PCR no amplification - (Sep/03/2012 )
@ascacioc: As far as I know, the 100 ng of human gDNA in reaction is like golden standard. When I'm working with other templates I recalculate to equal number of target gene copies, because It's actually number of copies that matter (however I understand it's more complicated than this, since generaly more complex templates amplify differently). Usually using my web aplication for copy number.
But practically gDNA is not that sensitive to the exact amount in reaction. I usually don't even measure DNA before PCR and just put there 1 ul, it works It will work with 50 ng, 300 ng, 500 ng.. generaly not more than 1 ug. Since all isolation procedures and blood volumes we use are similar, the concentration doesn't vary that much, usualy it's around those 300 ng/ul. In that case I don't bother to dilute it for PCR and specific concenetration, because it doesn't matter. If there is extremely high concentration then I dilute, because reaction would fail.
Of course there are methods where the concentration should be adjusted, for any real-time quantitation generaly less than 100 ng is used, because it's very sensitive. Especially with SYBR assays the increased overal DNA concentration causes high background level fluorescence. For special aplications like HRM even less is used, between 5-30ng in reaction, all samples adjusted to the same concentration.
When you ask someone how much gDNA to put in reaction, he will usually tell you 1 ul as a joke. It's not a joke though
ascacioc on Tue Sep 4 12:30:38 2012 said:
we never know what the people asking here are actually using as a template
Yeh, that's what I meant, that we don't know so it could equally be plasmid or genomic template- but I was also having a bit of a joke with Trof and never meant my post to sound too serious
i am using At genomic DNA as a template and i have also tried with 3% dmso this time and annealing 58,60 62 64 66 68 and early denaturation 95 3 min and extension 72 for 1 min
my amplicon size is 1.5kb
At = arabidopsis thaliana? I know that the plant genome is a bit tricky because it is GC rich. Now, a lot of what you are stating makes sense. Indeed you need a modified protocol and still it will not work. I hope there is someone here with knowledge about it because in between the people who replied until now, I don't see smb with experience in plants genomics (I hope I don't offend anybody here, but Trof human genomic DNA as far as I understand, for me synthetic genes that come in little plasmids is the way...)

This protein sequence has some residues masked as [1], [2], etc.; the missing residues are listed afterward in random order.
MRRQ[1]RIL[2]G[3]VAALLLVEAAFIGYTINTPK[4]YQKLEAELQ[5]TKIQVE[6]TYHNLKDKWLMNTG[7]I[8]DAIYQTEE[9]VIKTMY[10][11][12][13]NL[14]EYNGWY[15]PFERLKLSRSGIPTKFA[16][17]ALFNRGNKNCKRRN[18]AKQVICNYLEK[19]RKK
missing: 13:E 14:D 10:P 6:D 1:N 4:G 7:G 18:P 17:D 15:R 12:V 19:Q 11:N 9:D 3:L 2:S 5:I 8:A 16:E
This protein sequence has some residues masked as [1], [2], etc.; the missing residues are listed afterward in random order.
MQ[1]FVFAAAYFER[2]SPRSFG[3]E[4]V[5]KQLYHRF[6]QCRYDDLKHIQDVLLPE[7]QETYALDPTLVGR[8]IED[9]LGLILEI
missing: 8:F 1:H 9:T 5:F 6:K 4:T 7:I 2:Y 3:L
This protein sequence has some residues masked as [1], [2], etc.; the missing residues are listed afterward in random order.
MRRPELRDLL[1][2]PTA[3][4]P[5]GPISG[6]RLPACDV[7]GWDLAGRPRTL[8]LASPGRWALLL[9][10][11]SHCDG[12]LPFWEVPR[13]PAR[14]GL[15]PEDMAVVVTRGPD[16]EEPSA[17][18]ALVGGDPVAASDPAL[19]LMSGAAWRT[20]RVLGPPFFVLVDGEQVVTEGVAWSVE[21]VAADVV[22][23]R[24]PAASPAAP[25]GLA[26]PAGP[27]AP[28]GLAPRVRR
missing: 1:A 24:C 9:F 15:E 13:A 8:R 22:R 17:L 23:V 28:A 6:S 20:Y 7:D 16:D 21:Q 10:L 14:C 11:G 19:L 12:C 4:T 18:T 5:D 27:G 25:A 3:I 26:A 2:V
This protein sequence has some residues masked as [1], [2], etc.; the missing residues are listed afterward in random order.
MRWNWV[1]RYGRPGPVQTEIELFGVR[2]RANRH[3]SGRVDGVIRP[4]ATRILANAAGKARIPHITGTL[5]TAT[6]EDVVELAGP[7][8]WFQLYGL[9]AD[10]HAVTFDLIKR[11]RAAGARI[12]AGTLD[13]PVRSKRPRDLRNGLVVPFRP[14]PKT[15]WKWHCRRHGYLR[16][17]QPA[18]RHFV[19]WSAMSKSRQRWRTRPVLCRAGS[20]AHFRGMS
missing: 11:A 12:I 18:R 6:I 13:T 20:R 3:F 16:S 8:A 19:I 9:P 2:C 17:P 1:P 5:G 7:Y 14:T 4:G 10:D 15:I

I have worked with human GC rich regions only, but 5% DMSO was the best fit for most, you can try up to 1 0%. It still amplified but didn't had such bright product. In my case 1 % was not enough, if you have more GC rich template, maybe 3 % is still not enough, try more concentrated.
What about the Primer3 Tm values? They usually work for me with Ta -4 degrees from this calculation. Tm's can vary a lot, that's why I'm asking about algorithm I'm comfortable with.
And another thing, did you checked the DNA is free of inhibitors? Do you have any working assay on the same species, so you can exclude potential problems with template?
I do most of my work at the other end, with organisms typically having 25% GC. But the few times I've had this problem, the magic ingredient has been betaine (Qiagen Q-solution). Add 3-8% of a 1 M solution (available prepared from Sigma, for just this purpose). Don't forget to use a longer extension time. And you never answered if your primers are just binding with 27/28 bp to your template, or if you have a short binding region and 5' RE sites.